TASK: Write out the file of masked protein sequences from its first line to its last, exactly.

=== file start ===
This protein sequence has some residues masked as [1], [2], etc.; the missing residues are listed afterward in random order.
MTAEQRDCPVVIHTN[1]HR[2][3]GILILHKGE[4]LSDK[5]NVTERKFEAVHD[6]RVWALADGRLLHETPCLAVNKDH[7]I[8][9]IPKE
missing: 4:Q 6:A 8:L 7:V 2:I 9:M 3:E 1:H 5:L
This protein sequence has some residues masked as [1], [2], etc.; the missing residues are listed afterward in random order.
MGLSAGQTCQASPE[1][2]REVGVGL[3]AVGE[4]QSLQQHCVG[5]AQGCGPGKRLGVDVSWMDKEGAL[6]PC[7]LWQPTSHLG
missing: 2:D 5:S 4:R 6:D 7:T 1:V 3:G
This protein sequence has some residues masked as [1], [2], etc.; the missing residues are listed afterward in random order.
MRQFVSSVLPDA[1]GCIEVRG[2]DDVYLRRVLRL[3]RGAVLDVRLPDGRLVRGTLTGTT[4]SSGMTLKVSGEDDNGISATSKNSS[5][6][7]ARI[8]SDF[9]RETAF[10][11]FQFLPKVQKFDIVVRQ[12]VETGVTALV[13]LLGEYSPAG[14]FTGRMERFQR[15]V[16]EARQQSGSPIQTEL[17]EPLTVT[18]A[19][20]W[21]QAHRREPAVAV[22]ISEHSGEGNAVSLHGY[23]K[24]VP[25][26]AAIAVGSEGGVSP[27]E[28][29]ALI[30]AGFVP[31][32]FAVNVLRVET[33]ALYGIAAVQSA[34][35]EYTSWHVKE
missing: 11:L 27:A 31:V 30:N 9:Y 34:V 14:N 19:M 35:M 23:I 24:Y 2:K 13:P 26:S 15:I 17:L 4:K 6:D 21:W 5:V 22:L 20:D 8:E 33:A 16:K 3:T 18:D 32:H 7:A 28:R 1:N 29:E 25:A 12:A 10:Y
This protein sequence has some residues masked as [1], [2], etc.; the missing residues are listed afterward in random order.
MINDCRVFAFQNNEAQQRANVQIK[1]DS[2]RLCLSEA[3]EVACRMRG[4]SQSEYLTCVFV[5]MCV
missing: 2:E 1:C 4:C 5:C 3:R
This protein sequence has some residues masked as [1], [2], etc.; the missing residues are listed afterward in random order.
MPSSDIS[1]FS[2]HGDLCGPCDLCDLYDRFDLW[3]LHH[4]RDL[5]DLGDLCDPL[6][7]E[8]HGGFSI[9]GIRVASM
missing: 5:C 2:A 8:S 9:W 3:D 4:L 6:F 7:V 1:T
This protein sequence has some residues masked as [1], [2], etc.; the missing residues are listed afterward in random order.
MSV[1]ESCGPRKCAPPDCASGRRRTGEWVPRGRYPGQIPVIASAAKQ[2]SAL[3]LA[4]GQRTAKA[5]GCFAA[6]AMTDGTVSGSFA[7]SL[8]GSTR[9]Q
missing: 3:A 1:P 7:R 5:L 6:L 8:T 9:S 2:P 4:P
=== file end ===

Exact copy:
This protein sequence has some residues masked as [1], [2], etc.; the missing residues are listed afterward in random order.
MTAEQRDCPVVIHTN[1]HR[2][3]GILILHKGE[4]LSDK[5]NVTERKFEAVHD[6]RVWALADGRLLHETPCLAVNKDH[7]I[8][9]IPKE
missing: 4:Q 6:A 8:L 7:V 2:I 9:M 3:E 1:H 5:L
This protein sequence has some residues masked as [1], [2], etc.; the missing residues are listed afterward in random order.
MGLSAGQTCQASPE[1][2]REVGVGL[3]AVGE[4]QSLQQHCVG[5]AQGCGPGKRLGVDVSWMDKEGAL[6]PC[7]LWQPTSHLG
missing: 2:D 5:S 4:R 6:D 7:T 1:V 3:G
This protein sequence has some residues masked as [1], [2], etc.; the missing residues are listed afterward in random order.
MRQFVSSVLPDA[1]GCIEVRG[2]DDVYLRRVLRL[3]RGAVLDVRLPDGRLVRGTLTGTT[4]SSGMTLKVSGEDDNGISATSKNSS[5][6][7]ARI[8]SDF[9]RETAF[10][11]FQFLPKVQKFDIVVRQ[12]VETGVTALV[13]LLGEYSPAG[14]FTGRMERFQR[15]V[16]EARQQSGSPIQTEL[17]EPLTVT[18]A[19][20]W[21]QAHRREPAVAV[22]ISEHSGEGNAVSLHGY[23]K[24]VP[25][26]AAIAVGSEGGVSP[27]E[28][29]ALI[30]AGFVP[31][32]FAVNVLRVET[33]ALYGIAAVQSA[34][35]EYTSWHVKE
missing: 11:L 27:A 31:V 30:N 9:Y 34:V 14:N 19:M 35:M 23:I 24:Y 2:K 13:P 26:S 15:I 17:L 4:K 6:D 21:W 5:V 22:L 20:D 8:E 33:A 16:K 3:T 18:D 32:H 7:A 28:R 1:N 29:E 25:A 12:A 10:Y
This protein sequence has some residues masked as [1], [2], etc.; the missing residues are listed afterward in random order.
MINDCRVFAFQNNEAQQRANVQIK[1]DS[2]RLCLSEA[3]EVACRMRG[4]SQSEYLTCVFV[5]MCV
missing: 2:E 1:C 4:C 5:C 3:R
This protein sequence has some residues masked as [1], [2], etc.; the missing residues are listed afterward in random order.
MPSSDIS[1]FS[2]HGDLCGPCDLCDLYDRFDLW[3]LHH[4]RDL[5]DLGDLCDPL[6][7]E[8]HGGFSI[9]GIRVASM
missing: 5:C 2:A 8:S 9:W 3:D 4:L 6:F 7:V 1:T
This protein sequence has some residues masked as [1], [2], etc.; the missing residues are listed afterward in random order.
MSV[1]ESCGPRKCAPPDCASGRRRTGEWVPRGRYPGQIPVIASAAKQ[2]SAL[3]LA[4]GQRTAKA[5]GCFAA[6]AMTDGTVSGSFA[7]SL[8]GSTR[9]Q
missing: 3:A 1:P 7:R 5:L 6:L 8:T 9:S 2:P 4:P